The explosion of social media, such as LinkedIn, Twitter, Facebook, Squidoo, Ning, Xing, Neo, Beebo and more, has turned traditional B2B marketing on its ear. That darn Internet is at it again — changing the rules of marketing and challenging our comfort zone.
My advice is to take a deep breath, pause to reflect and then ask, “Who are my customers really?” You may be surprised to find out you’ve been engaged in social media all along. It’s called “relationship selling” or “consultative sales.” Instead of meeting for drinks or on the golf course to talk shop, you now connect online.
That’s why I prefer the term, “social business tools.” Today, we’re clicking to connect. Social media augments our one-on-one business relationships and is where our influence can grow exponentially.
Defining a Social Media Strategy
Before you jump in because you feel “everyone” is doing “it,” and you’re either afraid you’ll be left out or fall hopelessly behind, first define your audience. Where do they gather?
Then, determine the purpose or goal you want to achieve. Develop a strategy that you can measure and refine over time. Measuring so-called “soft metrics” are okay. The goal of any social optimization strategy is to provide the right tools so that people can engage with your brand / people / products / services on site and off site. Then, and only then, should you choose the technology platform.
No, Everyone’s NOT on Facebook
Technology is changing so quickly, that to lead with it first is a recipe for failure. Twitter may be hot today, but so was MySpace just a few years ago. Today, no one over 20 really talks about it anymore.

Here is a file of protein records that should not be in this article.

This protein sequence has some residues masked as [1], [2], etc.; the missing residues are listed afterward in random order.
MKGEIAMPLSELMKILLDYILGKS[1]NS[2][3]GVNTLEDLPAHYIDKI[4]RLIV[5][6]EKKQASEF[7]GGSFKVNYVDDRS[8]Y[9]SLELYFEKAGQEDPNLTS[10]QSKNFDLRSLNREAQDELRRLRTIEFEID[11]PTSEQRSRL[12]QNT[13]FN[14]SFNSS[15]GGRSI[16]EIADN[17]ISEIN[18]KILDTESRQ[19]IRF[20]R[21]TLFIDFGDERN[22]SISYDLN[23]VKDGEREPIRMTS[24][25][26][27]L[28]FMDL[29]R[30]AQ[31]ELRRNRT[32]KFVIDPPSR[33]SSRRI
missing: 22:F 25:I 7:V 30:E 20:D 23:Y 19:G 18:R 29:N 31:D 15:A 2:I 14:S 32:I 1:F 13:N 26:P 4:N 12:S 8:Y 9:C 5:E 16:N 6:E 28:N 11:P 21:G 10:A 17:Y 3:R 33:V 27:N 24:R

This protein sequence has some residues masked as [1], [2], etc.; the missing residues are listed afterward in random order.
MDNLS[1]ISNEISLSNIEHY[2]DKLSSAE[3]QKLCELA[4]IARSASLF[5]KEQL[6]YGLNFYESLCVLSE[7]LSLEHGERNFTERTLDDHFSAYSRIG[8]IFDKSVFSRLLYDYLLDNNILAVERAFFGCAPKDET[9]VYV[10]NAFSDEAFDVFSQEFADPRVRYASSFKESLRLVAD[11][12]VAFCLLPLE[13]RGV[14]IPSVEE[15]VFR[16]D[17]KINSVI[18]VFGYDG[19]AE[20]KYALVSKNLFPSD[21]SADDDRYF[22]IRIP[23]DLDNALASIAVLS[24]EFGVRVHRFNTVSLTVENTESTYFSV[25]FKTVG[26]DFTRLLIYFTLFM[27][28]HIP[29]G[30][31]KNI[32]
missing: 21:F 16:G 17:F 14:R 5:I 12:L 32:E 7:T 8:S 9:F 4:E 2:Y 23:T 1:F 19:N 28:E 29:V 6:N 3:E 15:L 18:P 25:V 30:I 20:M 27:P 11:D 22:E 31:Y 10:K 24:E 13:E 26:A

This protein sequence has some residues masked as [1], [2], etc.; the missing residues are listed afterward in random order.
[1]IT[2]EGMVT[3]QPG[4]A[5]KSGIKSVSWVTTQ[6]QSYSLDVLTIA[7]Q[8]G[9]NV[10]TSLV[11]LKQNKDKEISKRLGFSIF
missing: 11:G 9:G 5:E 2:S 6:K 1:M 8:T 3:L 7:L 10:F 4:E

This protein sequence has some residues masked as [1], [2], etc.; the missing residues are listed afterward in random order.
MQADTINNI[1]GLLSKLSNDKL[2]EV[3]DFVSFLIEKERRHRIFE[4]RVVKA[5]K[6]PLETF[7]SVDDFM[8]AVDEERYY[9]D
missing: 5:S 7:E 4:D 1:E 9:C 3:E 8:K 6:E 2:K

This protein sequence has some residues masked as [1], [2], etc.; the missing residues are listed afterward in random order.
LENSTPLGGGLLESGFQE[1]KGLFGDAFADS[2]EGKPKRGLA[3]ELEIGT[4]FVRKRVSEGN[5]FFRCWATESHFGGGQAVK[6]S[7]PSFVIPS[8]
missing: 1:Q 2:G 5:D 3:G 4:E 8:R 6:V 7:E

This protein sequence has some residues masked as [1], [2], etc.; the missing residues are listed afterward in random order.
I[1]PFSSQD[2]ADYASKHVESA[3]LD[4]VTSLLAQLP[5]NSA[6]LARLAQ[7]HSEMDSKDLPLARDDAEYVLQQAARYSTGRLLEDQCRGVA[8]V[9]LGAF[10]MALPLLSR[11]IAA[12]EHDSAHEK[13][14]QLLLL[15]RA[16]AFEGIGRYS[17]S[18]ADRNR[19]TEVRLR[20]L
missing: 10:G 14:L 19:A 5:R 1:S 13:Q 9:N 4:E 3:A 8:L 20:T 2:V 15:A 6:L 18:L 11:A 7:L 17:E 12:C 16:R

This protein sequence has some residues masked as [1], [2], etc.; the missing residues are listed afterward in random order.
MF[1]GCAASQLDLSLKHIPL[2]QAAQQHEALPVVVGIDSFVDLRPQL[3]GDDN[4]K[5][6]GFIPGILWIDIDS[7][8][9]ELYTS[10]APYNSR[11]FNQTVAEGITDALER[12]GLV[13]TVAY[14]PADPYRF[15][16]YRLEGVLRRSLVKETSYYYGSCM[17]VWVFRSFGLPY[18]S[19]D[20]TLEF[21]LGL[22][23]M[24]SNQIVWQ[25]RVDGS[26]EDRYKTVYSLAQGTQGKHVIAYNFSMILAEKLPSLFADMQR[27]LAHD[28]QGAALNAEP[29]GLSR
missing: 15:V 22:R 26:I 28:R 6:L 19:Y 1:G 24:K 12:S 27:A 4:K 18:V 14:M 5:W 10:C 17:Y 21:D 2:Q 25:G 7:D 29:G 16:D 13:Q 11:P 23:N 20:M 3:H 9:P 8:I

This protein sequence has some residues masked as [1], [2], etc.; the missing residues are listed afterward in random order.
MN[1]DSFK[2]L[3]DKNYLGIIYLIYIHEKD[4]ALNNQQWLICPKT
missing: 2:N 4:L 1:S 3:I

So the first question to ask is “What are my customers ready for?”
I’ll be the first to tell you that age is a factor. Forrester Research developed a B2B Social Media Profile tool that helps you estimate the social activity of your typical customer based on company size and primary purchase category. You can also survey prospects through your own website or e-blast and ask them what social technologies they use.
This will give you a snapshot of where your customers are gathering and how they consume online content. And if you guessed that 55-year-old men are not on Facebook, you’d be right. (Not that there’s anything wrong with that!) You just want to be aware of what social technology they may be using. For example, they tend to be “Spectators” who read industry blogs instead.
Developing a Social Media Strategy That Engages
The clarity of your objective will make or break your strategy. You need a reason to enter the conversation because once you do, there’s no turning back. And your boss won’t accept that “everyone’s doing it.”
Forrester Research, who has analyzed hundreds of companies pursuing social media strategies successfully, has identified five primary objectives:
Listening – Use social media tools to research with and better understand your customers.
Talking – Use social media to spread your brand and company goals
Energizing – Find your “unofficial” leaders and brand enthusiasts and use social media to supercharge the power of their ideas and word of mouth.
Supporting – Set up social media tools to help your customers support each other.
Embracing – Integrate your customers into the way you do business and give them an avenue to share product ideas and cost saving tips. This is the most complex strategy and one, when implemented well, can demonstrate the greatest ROI.
If this seems a bit daunting, it doesn’t have to be. Your choice of application is still in your hands based on assessing correctly what your customers are ready for and then labeling the objectives or business goals you want to accomplish.
Just remember, “people first,” then the technology. You do not want to choose the application, or social business tool, without a road map. This is why defining your social media strategy before developing social media marketing tactics is so critical to success.